Urinals are most commonly found in commercial and institutional restrooms.
In the 1980s and early 90s, multiple states adopted standards setting maximum water use levels for showerheads, faucets, toilets, and urinals. Based on these standards, Congress adopted national standards on these products in the Energy Policy Act of 1992.
Under the law, if the American Society of Mechanical Engineers (ASME) revises these standards, DOE is obligated to review ASME's action and consider revising the federal standards. If ASME does not revise the standards within five years, states are free to set more stringent standards themselves. To date, ASME has not revised any of these standards.
In December 2010, DOE officially waived federal preemption of the 1.0 gallon-per-flush (gpf) national standard enacted by Congress in 1992. This waiver of federal preemption allows states to set standards provided that they are more stringent than the national standard. The voluntary WaterSense program (similar to ENERGY STAR but focused on helping consumers identify water-efficient products) has set criteria for flushing urinals at no more than 0.5 gallons per flush (gpf). California, Texas, and Georgia have adopted state standards at 0.5 gpf. The 2012 ASAP/ACEEE report, The Efficiency Boom, analyzed urinal standards based on this 0.5 gpf level and estimated annual savings in 2035 of 13.6 billion gallons of water. There is no known incremental cost associated with efficient urinals.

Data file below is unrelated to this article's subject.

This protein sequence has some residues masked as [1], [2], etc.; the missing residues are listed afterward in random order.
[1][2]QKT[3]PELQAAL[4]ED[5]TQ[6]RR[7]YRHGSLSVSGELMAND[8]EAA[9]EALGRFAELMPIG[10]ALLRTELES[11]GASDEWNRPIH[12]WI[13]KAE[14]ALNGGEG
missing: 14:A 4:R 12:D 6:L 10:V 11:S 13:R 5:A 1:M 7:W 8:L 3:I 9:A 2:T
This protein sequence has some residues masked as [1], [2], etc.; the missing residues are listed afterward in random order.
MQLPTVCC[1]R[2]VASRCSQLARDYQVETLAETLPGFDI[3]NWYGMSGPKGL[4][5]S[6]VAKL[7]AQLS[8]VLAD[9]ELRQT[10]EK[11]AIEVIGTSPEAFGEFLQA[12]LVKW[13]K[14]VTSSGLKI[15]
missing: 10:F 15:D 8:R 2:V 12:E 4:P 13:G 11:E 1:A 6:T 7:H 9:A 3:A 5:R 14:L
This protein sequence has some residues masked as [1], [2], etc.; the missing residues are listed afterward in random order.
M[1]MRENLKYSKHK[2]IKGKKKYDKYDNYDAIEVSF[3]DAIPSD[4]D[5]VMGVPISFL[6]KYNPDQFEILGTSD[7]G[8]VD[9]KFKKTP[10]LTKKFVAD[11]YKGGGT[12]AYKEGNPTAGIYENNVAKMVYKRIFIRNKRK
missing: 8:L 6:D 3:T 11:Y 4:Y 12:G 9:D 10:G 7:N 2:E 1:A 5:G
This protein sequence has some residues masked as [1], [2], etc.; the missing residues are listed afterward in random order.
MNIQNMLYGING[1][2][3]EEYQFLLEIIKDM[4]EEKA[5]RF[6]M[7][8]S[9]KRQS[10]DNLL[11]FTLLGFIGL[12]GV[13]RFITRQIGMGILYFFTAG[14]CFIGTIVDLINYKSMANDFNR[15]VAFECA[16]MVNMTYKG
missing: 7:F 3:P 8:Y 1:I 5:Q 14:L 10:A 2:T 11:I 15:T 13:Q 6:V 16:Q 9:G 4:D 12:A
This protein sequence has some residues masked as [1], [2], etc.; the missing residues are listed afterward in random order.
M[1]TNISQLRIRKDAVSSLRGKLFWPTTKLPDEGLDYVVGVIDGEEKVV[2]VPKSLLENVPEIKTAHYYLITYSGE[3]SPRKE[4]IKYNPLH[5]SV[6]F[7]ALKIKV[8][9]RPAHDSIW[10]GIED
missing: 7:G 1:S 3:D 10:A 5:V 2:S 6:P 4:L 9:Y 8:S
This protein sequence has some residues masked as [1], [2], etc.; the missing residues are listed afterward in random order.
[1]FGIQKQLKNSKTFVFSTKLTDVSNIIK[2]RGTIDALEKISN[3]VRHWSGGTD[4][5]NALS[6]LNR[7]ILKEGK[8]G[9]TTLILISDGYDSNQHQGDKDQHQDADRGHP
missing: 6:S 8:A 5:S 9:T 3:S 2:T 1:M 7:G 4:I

Urinals are included on the California Energy Commission Phase 1 rulemaking docket with a final rule expected in 2014.
Though the national standard of 1.0 gallons per flush became effective in 1994, the EPA WaterSense program estimates that 65% of urinals in use today exceed the maximum allowable flush volume.
|2014||CA Standard Effective|
|2014||TX Standard Effective|
|2012||GA Standard Effective|
|2010||GA Standard Adopted|
|2009||TX Standard Adopted|
|2007||CA Standard Adopted|
|1st Federal Standard Effective||1994|
|EPACT Initial Federal Legislation Enacted||1992|
|1st Federal Standard Adopted (Congress)||1992|
Timeline reflects state standards from 2001 to present; federal standards from inception to present.